In the final of SaharaReporters' presidential election review series, we examine Omoyele Sowore, candidate of the African Action Congress (AAC).
Omoyele Sowore was born on February 16, 1971 in Kiribo, Ese-Odo Local Government Area of Ondo State. He was born and raised in a polygamous family of 16 siblings. He attended Community High School, Kiribo, Ondo State. He finished secondary school in 1985 at the age of 14.
Sowore was admitted into the University Of Lagos (UNILAG) in 1989 to study Geography and Planning. He graduated from the University in 1995. However, no sooner had he gotten admitted into the University than his name became a household name for his fiery activism. His involvement in anti-military demonstrations and student unionism culminated in his emergence as President of the Student Union Government. He served between 1992 and 1994. It was during his tenure as President that cultism, which had become a menace on the UNILAG campus, was fought and crushed. He was also in the vanguard of the series of protests for the restoration of the June 12 mandate to the winner of the June 12 1993 presidential election.
After his graduation, which took him longer than most of his mates, because of the suspension which is often the lot of genuine student activists who always go against and mobilize students to rise against the unjust and repressive laws of the school management and all manner of injustice, he was posted to Adamawa State for his one-year compulsory National Youth Service in Adamawa State Broadcasting Corporation. On the day of his passing out parade, when other corps members were raring to go to their various homes and chart a new course their lives would follow, Sowore was arrested by the Abacha-led military junta. The arrest was in connection with his vociferous anti-government campaigns, which he took beyond the confines of the UNILAG campus to his place of national service.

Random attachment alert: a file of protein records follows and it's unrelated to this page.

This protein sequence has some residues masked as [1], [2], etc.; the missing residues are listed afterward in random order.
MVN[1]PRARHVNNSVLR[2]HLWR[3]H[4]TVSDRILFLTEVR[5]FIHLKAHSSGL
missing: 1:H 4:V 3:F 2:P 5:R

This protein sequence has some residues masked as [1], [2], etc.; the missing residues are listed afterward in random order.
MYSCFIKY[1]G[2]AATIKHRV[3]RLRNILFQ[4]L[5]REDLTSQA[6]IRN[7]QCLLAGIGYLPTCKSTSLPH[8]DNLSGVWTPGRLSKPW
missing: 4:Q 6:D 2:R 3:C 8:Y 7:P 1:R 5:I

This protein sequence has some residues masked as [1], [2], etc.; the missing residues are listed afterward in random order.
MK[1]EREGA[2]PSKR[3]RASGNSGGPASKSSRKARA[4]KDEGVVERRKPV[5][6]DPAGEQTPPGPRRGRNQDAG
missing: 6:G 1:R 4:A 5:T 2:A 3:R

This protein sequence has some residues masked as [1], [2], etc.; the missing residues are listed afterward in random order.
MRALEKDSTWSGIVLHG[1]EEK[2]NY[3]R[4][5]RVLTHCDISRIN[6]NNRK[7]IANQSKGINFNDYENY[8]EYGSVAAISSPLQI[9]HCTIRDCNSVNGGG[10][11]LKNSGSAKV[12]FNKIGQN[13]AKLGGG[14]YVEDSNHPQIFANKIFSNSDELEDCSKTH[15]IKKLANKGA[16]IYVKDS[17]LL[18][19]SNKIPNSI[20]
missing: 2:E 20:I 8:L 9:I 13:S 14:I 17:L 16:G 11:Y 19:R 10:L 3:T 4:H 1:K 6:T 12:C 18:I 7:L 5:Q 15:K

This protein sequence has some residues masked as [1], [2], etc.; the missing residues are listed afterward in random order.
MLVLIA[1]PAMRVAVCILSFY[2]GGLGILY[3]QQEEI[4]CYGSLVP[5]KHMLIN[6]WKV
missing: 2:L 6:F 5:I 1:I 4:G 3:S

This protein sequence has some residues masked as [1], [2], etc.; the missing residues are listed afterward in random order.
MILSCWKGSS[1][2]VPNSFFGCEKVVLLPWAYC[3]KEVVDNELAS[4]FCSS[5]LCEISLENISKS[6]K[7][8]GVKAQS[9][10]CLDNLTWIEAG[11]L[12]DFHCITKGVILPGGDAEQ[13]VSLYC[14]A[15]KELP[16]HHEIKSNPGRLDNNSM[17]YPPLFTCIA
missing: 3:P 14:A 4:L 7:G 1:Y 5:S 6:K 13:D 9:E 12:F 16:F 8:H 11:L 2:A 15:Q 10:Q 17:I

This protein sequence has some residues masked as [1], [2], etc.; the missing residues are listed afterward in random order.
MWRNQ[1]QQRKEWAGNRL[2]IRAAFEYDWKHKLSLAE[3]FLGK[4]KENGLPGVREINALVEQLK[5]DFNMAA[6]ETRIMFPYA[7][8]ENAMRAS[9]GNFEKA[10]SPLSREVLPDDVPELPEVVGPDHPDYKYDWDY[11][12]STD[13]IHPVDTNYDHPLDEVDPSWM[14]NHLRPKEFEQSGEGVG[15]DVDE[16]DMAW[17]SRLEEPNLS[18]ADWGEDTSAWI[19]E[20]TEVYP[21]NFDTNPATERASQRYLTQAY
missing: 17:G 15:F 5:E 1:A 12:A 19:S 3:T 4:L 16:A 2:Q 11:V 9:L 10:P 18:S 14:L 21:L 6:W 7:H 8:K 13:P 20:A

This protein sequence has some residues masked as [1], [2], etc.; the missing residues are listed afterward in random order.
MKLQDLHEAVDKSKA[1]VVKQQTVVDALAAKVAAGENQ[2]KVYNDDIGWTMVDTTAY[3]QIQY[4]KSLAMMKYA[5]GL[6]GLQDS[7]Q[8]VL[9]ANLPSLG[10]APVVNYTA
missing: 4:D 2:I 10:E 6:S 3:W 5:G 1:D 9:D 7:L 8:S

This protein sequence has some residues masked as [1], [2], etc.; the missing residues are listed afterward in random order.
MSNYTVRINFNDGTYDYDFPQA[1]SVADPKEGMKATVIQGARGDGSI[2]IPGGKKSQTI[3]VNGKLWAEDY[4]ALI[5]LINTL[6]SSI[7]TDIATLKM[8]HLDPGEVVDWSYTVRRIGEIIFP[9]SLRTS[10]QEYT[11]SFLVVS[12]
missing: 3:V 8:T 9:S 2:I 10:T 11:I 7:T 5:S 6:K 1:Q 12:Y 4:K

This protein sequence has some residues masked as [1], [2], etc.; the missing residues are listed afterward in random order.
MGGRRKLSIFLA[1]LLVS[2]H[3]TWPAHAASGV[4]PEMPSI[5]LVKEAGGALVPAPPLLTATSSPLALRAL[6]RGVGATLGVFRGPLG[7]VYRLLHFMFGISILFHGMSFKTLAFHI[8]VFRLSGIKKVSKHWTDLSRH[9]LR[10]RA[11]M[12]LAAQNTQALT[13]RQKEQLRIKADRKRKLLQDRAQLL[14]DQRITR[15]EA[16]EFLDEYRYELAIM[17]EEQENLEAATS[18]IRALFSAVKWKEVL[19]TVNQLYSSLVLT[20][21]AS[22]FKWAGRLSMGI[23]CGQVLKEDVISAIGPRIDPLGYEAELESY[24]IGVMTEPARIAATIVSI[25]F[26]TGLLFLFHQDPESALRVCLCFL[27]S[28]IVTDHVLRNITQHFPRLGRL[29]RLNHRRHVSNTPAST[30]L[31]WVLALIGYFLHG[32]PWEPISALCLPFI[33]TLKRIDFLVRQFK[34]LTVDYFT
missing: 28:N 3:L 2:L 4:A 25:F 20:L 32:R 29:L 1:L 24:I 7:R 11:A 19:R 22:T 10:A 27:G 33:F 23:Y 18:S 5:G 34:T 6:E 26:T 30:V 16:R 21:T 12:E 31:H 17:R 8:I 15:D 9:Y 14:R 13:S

He was put in solitary confinement, chained down for months at the Nigeria Air Force detention centre guardroom. It took the intervention of a journalist — Stanley Yakubu of the Punch Newspaper, who wrote about Sowore’s detention in the northern edition of the paper — to get him released. Sowore left Nigeria for the United States of America in 1999. He holds a master’s degree in public administration from Columbia University — one of the Ivy League universities in the US.
CAREER BEFORE POLITICS
Being a human rights and pro-democracy campaigner coupled with his love of justice and passion for investigative reporting made him found a media outfit christened SaharaReporters. The name of the organization has nothing to do with Nigeria being in the Sub-Saharan region of Africa; the organisation derived its name from its raison d’etre, which is to kick up dust by disrupting the seemingly placid but corrupt Nigerian polity. So Sowore became the publisher of SaharaReporters in 2006 and the organisation has ever since lived up to its billing. As part of its policy, SaharaReporters doesn’t not accept adverts and financial support from the Nigerian government to prevent its principles from being compromised.
Sowore is also a lecturer; he teaches Modern African History at the City University of New York and Post-Colonial African History at the School of Visual Arts, New York.
Like other contestants dubbed “alternative candidates”, he has not held any political post. However, it will be uncharitable to tar him with the same brush of neophytism with these other candidates; his fruitful interventions in almost every critical struggle in chequered history of Nigeria stand him out